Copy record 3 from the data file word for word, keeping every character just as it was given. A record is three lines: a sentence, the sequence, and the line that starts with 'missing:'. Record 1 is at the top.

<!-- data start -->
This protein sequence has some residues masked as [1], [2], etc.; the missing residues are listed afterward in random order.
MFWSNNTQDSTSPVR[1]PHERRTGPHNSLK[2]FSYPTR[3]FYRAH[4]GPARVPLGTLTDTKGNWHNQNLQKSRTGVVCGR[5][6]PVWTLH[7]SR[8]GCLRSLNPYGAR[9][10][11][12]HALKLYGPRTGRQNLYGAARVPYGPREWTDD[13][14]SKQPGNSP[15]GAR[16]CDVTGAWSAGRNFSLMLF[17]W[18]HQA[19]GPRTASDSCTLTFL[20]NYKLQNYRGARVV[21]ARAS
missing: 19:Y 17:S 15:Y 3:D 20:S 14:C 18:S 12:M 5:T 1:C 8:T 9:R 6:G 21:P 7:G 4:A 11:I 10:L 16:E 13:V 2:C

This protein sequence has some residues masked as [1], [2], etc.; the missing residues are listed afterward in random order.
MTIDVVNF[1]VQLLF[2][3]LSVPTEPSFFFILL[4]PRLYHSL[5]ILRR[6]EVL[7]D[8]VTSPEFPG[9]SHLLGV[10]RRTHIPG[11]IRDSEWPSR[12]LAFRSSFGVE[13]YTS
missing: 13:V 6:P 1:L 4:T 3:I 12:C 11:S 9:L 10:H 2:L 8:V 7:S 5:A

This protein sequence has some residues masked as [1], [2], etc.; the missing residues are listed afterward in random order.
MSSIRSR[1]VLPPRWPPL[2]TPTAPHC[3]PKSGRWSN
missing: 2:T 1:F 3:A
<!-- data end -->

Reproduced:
This protein sequence has some residues masked as [1], [2], etc.; the missing residues are listed afterward in random order.
MSSIRSR[1]VLPPRWPPL[2]TPTAPHC[3]PKSGRWSN
missing: 2:T 1:F 3:A